Thursday, February 12, 2009
Africanized bees? I thought all bees were the same.
This world never ceases to amaze. There is this latest story of Africanized bees that have been discovered in Utah. And the bees have been delt with as aggressively as black offenders are handled.
Being African ofcourse I wanted to know more about these Africanized bees. So I did a search and did I get educated. I didn't realize that African bees had a different temperement from European ones. I thought all bees were the same. As a child, we were once locked out of our house because of bees gone nuts. So I always wondered about people out here working with bees albeit protected, I didn't know it was because the bees out here had less attitude.
Anyway I went to Wiki and the info on African bees sounds like a list of Black stereotypes. This stuff is quite funny.
The Africanized bee in the western hemisphere descended from 26 Tanzanian queen bees (A. m. scutellata) accidentally released by a replacement bee-keeper in 1957 near Rio Claro, São Paulo State in the southeast of Brazil from hives operated by biologist Warwick E. Kerr, who had interbred honey bees from Europe and southern Africa. Hives containing these particular queens were noted to be especially defensive. Kerr was attempting to breed a strain of bees that would be better adapted to tropical conditions (i.e., more productive) than the European bees used in North America and southern South America. The hives from which the bees were released had special excluder grates which were in place to prevent the larger queen bees from getting out but to allow the drones free access to mate with the queen. Unfortunately, following the accidental release, the African queens eventually mated with local drones, and their descendants have since spread throughout the Americas.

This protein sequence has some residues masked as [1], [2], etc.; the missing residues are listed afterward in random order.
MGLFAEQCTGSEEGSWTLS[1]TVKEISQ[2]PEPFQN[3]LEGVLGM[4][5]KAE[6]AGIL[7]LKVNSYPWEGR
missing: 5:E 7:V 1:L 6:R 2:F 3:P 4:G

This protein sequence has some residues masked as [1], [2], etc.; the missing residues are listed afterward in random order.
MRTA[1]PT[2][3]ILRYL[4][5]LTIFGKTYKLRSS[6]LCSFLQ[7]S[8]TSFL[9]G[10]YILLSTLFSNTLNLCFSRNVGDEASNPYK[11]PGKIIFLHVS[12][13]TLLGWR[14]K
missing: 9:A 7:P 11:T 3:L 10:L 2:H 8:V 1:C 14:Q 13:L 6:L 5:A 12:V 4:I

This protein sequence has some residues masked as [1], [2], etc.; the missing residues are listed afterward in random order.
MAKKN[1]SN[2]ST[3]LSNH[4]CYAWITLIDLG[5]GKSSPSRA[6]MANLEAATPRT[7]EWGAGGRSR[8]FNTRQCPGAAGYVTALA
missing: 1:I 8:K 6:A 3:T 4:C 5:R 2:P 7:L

The Africanized hybrid bees have become the preferred type of bee for beekeeping in Central America and in tropical areas of South America because of improved productivity. However, in most areas the Africanized hybrid is initially feared because it tends to retain certain behavioral traits from its African ancestors that make it less desirable for domestic beekeeping. Specifically (as compared with the European bee types), the Africanized bee:
-Tends to swarm more frequently.
-Is more likely to migrate as part of a seasonal response to lowered food supply.
-Is more likely to "abscond"—the entire colony leaves the hive and relocates—in response to repeated intrusions by the beekeeper.
-Has greater defensiveness when in a resting swarm.
-Lives more often in ground cavities than the European types.
-Guards the hive aggressively, with a larger alarm zone around the hive.
-Has a higher proportion of "guard" bees within the hive.
-Deploys in greater numbers for defense and pursues perceived threats over much longer distances from the hive.
-Cannot survive extended periods of forage deprivation, preventing introduction into areas with harsh winters or extremely dry late summers.